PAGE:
Running time: 1h 40min
Directed by Nicolas Winding Refn
Written by Hossein Amini (screenplay), James Sallis (book)
Starring Ryan Gosling, Carey Mulligan, Bryan Cranston
Drive is a competently made, stylized, somewhat artistic, and (relatively) low-budget drama/action/thriller that was very well-received with both critics and audiences. I like it, and I think it deserves its reputation, but it is not quite as good as some claim; it has a good cast, great direction, and it is visually fantastic, but it does not quite manage to reach greatness.
The plot of Drive is somewhat basic and bare-bones, though, to its credit, not entirely predictable. The simplicity can be overlooked since the film is more about the atmosphere, the visuals, and the music. Similar stories (with the related tropes) have been told numerous times before, but Drive does it differently enough to stand out in a good way. I should also note that complexity is not always the better option, especially if there are no valid reasons for it. Some of my favorite films are relatively simplistic and easy to follow (e.g. Predator (1987), Fistful of Dollars (1964), Jaws (1975). Despite of this, I think Drive could have benefited from some small additional elements of complexity (or maybe just screentime), especially for its antagonists.
In addition to the crime/thriller/action tropes which the film uses extensively (and sometimes subverts), Drive is an LA film that touches on the film industry (the main character being a stunt double). I am sure someone who lives there (or has at least visited) can get much more out of the film than others, especially if they have worked in the film industry. While Drive moves somewhat slowly at times, there is a tension to the film that gradually builds up and eventually explodes in violence. You are never quite at ease watching the film, which, in this case, is good.
The actors are all very good and there are no weak links: the cast features names such Bryan Cranston, Carey Mulligan, and Ron Perlman, so there is definitely established talent involved in this relatively low budget film ($15 million). The one (albeit small) issue I have with the casting is Ryan Gosling, who is not completely believable as someone who can be so explosively violent and get away with it as easily as he does. While he is good in the role, I think someone with more edge to them would have suited it better. Then again, maybe the pretty boy looks of Gosling serve to contrast with the harshness of his reality and the way he deals with it in some beneficial way. I should perhaps also note in the film’s defence, that as he is a stunt double, the good looks do make sense.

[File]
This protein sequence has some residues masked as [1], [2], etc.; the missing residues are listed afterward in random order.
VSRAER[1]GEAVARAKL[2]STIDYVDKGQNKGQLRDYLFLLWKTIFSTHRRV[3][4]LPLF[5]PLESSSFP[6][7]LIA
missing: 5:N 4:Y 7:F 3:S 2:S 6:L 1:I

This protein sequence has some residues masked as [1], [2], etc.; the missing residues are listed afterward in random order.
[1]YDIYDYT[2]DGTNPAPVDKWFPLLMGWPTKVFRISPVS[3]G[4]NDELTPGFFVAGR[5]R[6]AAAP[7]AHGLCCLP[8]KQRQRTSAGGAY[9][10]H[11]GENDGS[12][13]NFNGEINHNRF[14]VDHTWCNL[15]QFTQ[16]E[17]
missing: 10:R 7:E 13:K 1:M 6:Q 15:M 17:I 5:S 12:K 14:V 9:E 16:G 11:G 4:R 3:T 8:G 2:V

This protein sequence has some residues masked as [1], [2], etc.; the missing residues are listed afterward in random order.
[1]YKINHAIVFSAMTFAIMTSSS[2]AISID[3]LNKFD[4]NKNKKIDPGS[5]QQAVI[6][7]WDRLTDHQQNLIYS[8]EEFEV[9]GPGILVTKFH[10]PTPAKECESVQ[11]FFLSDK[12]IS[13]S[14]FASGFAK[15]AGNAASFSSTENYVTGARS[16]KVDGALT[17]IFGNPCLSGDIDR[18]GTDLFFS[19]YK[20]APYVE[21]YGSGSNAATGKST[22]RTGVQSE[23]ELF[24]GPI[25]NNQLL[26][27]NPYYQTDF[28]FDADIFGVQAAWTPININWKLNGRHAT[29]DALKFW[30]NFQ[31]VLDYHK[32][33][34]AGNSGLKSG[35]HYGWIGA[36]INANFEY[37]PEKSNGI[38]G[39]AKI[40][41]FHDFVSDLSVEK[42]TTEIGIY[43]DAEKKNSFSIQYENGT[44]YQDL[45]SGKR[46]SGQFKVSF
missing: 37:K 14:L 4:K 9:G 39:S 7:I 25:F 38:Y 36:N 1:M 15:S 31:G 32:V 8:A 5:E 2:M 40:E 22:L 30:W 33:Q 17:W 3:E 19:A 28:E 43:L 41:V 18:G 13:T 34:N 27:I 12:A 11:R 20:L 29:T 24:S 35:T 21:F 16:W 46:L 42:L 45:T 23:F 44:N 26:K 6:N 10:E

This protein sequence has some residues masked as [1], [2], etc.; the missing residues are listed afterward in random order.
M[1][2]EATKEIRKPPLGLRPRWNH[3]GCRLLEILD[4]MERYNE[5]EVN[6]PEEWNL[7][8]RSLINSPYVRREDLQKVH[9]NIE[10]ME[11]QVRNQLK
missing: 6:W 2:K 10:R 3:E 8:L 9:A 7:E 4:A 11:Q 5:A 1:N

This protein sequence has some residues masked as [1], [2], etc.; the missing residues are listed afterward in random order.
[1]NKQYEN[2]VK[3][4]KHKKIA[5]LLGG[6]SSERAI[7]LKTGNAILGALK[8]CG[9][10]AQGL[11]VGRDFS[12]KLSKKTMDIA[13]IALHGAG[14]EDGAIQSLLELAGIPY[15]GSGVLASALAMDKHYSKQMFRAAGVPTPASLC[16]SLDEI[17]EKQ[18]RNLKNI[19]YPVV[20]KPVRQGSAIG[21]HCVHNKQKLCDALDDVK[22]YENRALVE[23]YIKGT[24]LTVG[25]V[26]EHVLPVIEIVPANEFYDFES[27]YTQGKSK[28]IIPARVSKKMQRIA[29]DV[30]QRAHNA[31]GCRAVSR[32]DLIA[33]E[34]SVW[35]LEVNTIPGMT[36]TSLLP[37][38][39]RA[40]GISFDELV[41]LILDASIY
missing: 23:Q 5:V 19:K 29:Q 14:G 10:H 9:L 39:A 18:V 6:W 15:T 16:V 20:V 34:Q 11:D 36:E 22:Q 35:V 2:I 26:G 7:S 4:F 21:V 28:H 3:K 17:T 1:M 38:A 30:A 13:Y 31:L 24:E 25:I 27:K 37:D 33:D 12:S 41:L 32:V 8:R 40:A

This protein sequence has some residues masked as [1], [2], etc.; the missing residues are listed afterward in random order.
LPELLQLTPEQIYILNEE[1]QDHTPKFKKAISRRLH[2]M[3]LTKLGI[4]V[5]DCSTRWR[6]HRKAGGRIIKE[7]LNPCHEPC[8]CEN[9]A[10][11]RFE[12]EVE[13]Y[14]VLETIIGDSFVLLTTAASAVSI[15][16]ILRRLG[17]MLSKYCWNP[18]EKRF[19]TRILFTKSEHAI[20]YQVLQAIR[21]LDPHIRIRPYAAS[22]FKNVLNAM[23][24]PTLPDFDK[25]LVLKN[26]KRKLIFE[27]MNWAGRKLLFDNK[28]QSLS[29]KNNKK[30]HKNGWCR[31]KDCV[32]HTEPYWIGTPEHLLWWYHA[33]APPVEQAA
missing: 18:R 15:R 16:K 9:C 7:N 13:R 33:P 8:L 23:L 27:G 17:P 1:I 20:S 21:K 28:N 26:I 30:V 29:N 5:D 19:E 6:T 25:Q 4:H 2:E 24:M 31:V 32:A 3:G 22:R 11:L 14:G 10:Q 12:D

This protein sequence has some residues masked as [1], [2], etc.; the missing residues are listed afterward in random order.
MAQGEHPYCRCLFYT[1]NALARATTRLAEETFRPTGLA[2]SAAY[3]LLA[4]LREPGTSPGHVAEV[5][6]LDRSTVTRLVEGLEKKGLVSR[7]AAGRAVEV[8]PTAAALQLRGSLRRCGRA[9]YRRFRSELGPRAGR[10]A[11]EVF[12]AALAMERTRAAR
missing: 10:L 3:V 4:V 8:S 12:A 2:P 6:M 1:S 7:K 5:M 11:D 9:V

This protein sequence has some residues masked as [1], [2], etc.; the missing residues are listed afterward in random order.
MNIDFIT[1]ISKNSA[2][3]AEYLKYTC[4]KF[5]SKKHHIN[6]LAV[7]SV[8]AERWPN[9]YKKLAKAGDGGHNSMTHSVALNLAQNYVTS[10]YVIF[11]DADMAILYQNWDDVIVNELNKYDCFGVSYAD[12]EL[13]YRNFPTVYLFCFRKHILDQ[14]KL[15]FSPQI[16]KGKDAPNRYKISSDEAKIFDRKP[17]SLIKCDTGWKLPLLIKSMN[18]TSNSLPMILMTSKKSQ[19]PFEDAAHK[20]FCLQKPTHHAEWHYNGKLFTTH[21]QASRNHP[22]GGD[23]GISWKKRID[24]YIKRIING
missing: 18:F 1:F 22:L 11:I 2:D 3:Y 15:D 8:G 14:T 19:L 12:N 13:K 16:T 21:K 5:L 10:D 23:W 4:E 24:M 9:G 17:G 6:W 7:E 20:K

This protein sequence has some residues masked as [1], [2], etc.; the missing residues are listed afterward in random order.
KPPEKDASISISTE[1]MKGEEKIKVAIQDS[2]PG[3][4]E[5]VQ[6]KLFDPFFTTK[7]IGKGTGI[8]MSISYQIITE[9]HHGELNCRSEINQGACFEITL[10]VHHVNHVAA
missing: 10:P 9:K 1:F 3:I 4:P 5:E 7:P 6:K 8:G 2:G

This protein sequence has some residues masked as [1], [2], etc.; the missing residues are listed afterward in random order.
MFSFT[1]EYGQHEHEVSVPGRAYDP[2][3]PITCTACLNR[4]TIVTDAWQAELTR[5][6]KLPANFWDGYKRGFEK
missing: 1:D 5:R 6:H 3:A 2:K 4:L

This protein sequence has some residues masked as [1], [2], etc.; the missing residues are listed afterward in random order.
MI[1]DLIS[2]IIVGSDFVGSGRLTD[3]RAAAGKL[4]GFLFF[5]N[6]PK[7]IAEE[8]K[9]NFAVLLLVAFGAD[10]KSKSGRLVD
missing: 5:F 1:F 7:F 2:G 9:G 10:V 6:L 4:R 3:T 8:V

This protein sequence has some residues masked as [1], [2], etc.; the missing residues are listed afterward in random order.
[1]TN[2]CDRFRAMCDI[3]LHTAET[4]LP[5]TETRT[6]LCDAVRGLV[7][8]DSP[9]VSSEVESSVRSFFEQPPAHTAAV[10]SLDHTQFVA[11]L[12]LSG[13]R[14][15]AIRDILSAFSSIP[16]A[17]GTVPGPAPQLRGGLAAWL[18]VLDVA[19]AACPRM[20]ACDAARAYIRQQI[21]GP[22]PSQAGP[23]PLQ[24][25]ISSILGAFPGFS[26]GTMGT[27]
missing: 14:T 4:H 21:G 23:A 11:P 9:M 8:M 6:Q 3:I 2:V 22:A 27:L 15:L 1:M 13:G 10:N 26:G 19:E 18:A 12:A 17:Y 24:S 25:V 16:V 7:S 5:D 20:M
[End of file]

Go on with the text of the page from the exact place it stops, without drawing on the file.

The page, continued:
In any case, while it is standard Hollywood to cast extremely beautiful people (for obvious reasons), it is also standard Hollywood to cast rugged and handsome men (i.e. just different flavor of beautiful) in these roles. Thus, if one truly wanted to go against the mold and break barriers, one should cast far less conventionally attractive people in starring roles. But not enough people will want to see that, so it won’t happen. Gosling being (possibly) too good-looking and unscarred is, however, a very minor, subjective issue. I will point out that his character, who is just “Driver” in the script, is similar to Eastwood’s iconic Man With no Name, because of his confidence, the limited amount of dialogue, and for his methods of dealing with adversity. Ironically, a younger Eastwood looked exactly like someone who you would cast in a role like this. But enough of this. Perhaps the book should not be judged by its cover, and obviously one should not completely correlate looks with character — in a visual, temporally limited medium appearances do play a major role, though.